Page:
Implications for the United States
Edited by Harry W. Richardson and Chang-Hee Christine Bae
Chapter 15: The Stockholm Congestion Charging System: A Summary of the Effects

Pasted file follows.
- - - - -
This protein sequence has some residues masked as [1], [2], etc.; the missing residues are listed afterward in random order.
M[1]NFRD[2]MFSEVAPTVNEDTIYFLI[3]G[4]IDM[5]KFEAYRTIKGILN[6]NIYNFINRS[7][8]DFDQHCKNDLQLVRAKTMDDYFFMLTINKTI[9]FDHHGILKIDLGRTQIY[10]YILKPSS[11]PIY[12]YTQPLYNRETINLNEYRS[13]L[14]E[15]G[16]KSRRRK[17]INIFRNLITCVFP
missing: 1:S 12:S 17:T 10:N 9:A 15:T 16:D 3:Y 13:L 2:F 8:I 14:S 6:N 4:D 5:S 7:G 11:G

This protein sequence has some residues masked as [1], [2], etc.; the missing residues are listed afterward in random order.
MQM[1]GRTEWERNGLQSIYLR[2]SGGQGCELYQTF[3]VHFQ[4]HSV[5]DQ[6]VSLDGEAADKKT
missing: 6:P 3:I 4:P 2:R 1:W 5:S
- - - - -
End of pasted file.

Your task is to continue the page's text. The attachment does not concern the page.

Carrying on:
15. The Stockholm congestion charging system: a summary of the eﬀects Jonas Eliasson, Karin Brundell-Freij and Muriel Beser Hugosson 1 INTRODUCTION The Stockholm Trial consisted of two parts: a congestion charging scheme, which operated between 3 January and 31 July 2006, and an enhanced public transport scheme, which ran between 31 August 2005 and 31 December 2006. Initially, the trial was meant to consist only of a congestion charging scheme. However, it was later decided that this should be complemented with public transport improvements – several new bus lines, additional capacity on commuter trains and subways, and more park-and-ride facilities. The congestion charging scheme was originally meant to be a ‘full-scale trial for several years’, and was part of an agreement between the Social Democrats and the leftist and Green parties on the national level following the election in Autumn 2002. For various reasons, particularly legal objections regarding the technology procurement process, the congestion charge period was ultimately considerably shorter than was initally planned. The Stockholm Trial was followed by referendums in the City of Stockholm and in about half of the neighbouring municipalities. In the City of Stockholm referendum, a majority favoured keeping the charges, but a majority of the voters in the county were against them. However, the results are somewhat misleading, since most of the municipalities where polls showed greater support for the charges did not hold a referendum at all. After considering for a few weeks how to interpret the outcome of the referendums, the new...
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